Lastly, petitioner alleged that ABS-CBN controlled the manner she performed her job, particularly as a news anchor of TV Patrol, as she merely read the news. As a news anchor, petitioner is tasked to read or present a news copy that she or another person wrote. Nothing on record, however, shows that petitioner performed other tasks in relation to being an anchor, or that ABS-CBN dictated how petitioner should read the news or perform her other related tasks, if any. As a well-known veteran news anchor, petitioner’s manner in delivering the news was distinctly her own. Her voice, stature, aura, and representation, form part of the unique qualities that impelled ABS-CBN to pick her for the job. Petitioner “reading the news” is not the same as an average person reading the same news. The impact would simply not be the same as there is premium that goes with petitioner’s stature.

As regards the other positions petitioner assumed, i.e., segment producer and Director of Lingkod Bayan, there were no specifics presented in terms of job description vis-a-vis ABS-CBN’s control in its performance. As for the Director of Lingkod Bayan, petitioner merely alleged that it was in job grade S4, a supervisory position in ABS-CBN’s company job classification. Nomenclatures are not controlling in determining the nature of the job.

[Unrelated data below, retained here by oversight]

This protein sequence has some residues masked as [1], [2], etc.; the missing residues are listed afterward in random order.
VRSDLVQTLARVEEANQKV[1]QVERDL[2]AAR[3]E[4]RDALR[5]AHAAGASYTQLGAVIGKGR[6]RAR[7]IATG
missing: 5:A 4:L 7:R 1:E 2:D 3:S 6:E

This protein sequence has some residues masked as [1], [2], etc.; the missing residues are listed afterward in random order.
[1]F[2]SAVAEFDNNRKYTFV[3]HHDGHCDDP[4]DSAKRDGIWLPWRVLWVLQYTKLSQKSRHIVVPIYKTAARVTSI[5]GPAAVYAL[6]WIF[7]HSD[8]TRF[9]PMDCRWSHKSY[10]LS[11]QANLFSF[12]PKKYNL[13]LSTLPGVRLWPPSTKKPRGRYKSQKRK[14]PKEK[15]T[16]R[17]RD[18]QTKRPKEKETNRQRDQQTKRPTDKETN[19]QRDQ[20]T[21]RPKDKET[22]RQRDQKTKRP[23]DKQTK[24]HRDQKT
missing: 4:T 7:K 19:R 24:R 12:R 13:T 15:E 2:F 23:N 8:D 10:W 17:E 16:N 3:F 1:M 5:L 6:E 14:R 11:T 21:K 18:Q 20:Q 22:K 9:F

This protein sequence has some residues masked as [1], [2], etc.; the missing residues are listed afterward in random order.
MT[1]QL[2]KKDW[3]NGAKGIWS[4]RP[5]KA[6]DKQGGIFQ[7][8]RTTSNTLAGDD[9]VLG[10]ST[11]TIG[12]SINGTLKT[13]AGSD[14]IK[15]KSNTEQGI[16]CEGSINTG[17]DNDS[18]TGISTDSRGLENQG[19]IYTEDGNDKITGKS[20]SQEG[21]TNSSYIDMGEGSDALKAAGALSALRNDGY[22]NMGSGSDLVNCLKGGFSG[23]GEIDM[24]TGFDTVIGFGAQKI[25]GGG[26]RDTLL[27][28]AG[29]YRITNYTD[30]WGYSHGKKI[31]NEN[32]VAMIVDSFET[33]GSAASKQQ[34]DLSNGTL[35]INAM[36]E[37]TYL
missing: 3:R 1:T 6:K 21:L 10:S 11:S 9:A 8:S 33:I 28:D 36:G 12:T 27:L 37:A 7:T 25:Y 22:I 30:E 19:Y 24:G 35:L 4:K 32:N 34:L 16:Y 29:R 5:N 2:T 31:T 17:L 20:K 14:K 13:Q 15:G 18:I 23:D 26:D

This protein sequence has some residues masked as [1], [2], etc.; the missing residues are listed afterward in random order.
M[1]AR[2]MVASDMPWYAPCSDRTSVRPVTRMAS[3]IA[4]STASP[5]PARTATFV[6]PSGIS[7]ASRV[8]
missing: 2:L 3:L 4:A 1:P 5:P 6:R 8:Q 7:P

The Court notes that petitioner admitted that she was not under the control of ABS-CBN in her role as co-host of the “Mel & Jay” show in her Petition, saying, “unlike her job as ‘co-host’ of respondent ABS-CBN’s television and radio programs Mel & Jay, how petitioner performed her job as ‘newscaster’ for TV Patrol was 100% under the sole and exclusive control of respondent ABS-CBN.”

Necessity and Desirability of Work and Repeated Contract Renewal